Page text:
Objective: To compare the outcomes and evaluate the relative risk of thyroid cancer by using the UK thyroid fine-needle aspiration (FNA) cytological diagnostic categories, with the main objective being the clarity of patient management. Study Design: Results of thyroid FNA reported as Thy3a, Thy3f, Thy4, and Thy5 were correlated with histological outcomes. The specificity and positive predictive value (PPV; risk of malignancy) for each reporting category was assessed. Results: Of a total of 873 thyroid FNAs, 237 (27%) were reported as ‘abnormal’: 40 (4.6%) as Thy3a, 119 (13.6%) as Thy3f, 20 (2.2%) as Thy4, and 58 (6.6%) as Thy 5. The final outcomes were available in 136 (57%) cases which underwent surgical resection (25, 60, 55, and 74% of Thy3a, Thy3f, Thy4, and Thy5, respectively). The known outcomes of the Thy3a category were too low to be statistically significant. The specificity and PPV of the Thy3f, Thy4, and Thy5 (equivalent to the Bethesda System for Reporting Thyroid Cytopathology (TBSRTC) IV, V, and VI) categories were 50, 50, and 100% and 28, 64, and 100%, respectively. The PPV of Thy3f for diagnosis of ‘neoplasms’ (benign and malignant) was 63%. Conclusion: The current thyroid FNA classification system used in the UK, which is comparable to TBSRTC, offers a sound basis for clear communication on which the management of patients with abnormal thyroid FNA findings can be based. Categories Thy3f, Thy4, and Thy5 carry a progressively rising risk of malignancy, justifying their continuing use. Diagnostic category Thy5 ‘malignant’ is robust and can be used as a sure indication of a definitive surgical management.

Copyright / Drug Dosage / Disclaimer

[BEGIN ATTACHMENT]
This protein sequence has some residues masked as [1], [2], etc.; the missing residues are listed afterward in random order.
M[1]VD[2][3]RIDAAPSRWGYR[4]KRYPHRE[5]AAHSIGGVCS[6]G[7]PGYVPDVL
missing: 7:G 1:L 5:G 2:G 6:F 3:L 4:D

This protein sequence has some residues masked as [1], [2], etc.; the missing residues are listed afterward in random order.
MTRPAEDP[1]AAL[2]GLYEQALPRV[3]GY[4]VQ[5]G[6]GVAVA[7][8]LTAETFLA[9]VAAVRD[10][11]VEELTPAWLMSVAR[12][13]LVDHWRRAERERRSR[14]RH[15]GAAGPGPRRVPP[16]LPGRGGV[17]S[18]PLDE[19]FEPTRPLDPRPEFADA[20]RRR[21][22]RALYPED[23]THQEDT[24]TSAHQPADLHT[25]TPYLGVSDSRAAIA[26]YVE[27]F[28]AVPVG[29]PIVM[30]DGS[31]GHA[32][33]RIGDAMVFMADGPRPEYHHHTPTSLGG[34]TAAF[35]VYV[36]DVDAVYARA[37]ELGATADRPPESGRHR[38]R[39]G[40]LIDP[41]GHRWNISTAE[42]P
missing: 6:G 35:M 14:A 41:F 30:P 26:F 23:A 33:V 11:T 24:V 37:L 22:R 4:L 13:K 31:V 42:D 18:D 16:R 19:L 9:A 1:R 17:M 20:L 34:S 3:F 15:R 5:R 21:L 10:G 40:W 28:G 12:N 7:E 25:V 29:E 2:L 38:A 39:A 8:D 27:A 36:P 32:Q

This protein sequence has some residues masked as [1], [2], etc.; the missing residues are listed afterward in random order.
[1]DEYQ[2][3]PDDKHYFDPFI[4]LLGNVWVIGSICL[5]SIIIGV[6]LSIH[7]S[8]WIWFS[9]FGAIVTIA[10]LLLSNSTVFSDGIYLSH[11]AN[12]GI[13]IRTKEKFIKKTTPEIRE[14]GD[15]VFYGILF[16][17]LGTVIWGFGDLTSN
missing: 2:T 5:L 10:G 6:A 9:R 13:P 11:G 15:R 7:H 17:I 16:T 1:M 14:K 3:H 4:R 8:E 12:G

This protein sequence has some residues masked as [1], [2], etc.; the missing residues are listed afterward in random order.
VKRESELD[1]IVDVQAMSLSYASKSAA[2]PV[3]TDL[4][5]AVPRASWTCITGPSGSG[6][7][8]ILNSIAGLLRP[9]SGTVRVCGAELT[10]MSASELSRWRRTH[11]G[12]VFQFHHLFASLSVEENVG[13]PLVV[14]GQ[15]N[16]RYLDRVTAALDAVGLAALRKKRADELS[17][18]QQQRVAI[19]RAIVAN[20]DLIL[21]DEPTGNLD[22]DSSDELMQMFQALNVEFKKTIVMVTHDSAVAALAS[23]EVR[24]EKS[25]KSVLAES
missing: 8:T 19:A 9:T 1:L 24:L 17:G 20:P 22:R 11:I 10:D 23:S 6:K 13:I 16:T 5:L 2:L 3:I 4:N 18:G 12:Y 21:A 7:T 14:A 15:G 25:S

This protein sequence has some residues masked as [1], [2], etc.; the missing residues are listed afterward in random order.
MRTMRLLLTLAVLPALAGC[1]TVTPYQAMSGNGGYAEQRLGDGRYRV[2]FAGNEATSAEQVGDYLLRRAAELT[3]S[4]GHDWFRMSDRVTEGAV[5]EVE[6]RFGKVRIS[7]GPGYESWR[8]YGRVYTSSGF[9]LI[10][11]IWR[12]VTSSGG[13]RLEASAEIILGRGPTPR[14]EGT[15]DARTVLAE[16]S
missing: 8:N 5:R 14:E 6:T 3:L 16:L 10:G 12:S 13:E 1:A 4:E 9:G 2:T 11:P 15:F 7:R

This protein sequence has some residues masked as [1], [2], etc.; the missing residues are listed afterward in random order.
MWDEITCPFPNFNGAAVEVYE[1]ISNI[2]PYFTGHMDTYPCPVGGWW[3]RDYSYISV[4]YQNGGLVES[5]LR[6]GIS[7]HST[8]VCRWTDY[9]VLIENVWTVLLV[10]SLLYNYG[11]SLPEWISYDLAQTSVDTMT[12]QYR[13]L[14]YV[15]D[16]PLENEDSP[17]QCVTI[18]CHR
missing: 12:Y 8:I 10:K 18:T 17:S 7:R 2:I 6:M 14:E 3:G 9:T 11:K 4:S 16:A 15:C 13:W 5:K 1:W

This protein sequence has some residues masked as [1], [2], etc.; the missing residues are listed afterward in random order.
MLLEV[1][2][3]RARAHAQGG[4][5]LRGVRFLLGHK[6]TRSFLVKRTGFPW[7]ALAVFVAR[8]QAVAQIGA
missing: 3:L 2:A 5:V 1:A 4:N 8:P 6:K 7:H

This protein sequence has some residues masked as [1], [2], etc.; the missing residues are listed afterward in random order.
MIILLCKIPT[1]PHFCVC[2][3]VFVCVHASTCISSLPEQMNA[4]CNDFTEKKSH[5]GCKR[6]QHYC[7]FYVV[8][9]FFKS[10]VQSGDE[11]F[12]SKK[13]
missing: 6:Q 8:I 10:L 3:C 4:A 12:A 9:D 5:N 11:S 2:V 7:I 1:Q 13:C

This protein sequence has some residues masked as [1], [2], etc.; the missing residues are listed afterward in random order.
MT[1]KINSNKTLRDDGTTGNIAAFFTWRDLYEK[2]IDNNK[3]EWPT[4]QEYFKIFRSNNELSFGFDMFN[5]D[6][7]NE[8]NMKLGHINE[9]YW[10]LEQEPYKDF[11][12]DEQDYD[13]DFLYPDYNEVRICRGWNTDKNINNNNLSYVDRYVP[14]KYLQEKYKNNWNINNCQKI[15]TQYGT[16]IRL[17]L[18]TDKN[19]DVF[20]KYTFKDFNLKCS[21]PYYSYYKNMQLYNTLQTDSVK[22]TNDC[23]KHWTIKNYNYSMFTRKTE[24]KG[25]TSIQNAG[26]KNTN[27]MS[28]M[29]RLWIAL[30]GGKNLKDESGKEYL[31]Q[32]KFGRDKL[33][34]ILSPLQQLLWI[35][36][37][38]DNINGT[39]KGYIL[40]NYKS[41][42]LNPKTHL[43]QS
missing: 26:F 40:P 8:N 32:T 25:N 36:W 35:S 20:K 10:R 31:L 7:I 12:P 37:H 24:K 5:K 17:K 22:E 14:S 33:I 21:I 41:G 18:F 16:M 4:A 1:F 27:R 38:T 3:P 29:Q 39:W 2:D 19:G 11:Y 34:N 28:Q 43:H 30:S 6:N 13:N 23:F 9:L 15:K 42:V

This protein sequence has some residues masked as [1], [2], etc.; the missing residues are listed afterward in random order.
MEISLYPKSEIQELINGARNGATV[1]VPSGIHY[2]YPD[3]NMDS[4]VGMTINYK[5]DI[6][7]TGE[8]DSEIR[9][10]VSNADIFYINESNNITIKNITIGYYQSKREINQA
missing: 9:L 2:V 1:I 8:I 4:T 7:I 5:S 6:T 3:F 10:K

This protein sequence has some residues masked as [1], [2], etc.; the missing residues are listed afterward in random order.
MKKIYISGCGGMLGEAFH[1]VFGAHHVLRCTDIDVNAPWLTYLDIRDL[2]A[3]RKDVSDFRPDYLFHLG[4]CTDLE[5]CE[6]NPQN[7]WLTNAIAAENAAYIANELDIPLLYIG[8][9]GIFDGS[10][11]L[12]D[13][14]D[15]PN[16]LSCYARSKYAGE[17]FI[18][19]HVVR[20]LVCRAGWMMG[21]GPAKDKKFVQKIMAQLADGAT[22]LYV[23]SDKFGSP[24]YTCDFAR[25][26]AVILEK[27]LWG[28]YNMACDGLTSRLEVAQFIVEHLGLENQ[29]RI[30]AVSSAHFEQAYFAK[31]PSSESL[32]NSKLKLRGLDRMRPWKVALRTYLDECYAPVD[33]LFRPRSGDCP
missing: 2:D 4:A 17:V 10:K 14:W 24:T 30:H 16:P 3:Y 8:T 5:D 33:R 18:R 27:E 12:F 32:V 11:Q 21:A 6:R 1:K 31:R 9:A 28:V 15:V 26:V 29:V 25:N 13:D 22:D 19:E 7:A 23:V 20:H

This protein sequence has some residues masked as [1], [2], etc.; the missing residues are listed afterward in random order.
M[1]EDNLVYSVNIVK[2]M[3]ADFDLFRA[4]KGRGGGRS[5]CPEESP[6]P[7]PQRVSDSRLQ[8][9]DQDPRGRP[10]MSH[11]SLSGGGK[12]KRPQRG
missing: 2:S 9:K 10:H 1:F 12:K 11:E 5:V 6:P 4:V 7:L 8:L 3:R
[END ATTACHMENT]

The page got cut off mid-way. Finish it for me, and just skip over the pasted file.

Copyright: All rights reserved. No part of this publication may be translated into other languages, reproduced or utilized in any form or by any means, electronic or mechanical, including photocopying, recording, microcopying, or by any information storage and retrieval system, without permission in writing from the publisher.
Drug Dosage: The authors and the publisher have exerted every effort to ensure that drug selection and dosage set forth in this text are in accord with current recommendations and practice at the time of publication. However, in view of ongoing research, changes in government regulations, and the constant flow of information relating to drug therapy and drug reactions, the reader is urged to check the package insert for each drug for any changes in indications and dosage and for added warnings and precautions. This is particularly important when the recommended agent is a new and/or infrequently employed drug.
Disclaimer: The statements, opinions and data contained in this publication are solely those of the individual authors and contributors and not of the publishers and the editor(s). The appearance of advertisements or/and product references in the publication is not a warranty, endorsement, or approval of the products or services advertised or of their effectiveness, quality or safety. The publisher and the editor(s) disclaim responsibility for any injury to persons or property resulting from any ideas, methods, instructions or products referred to in the content or advertisements.
You do not currently have access to this content.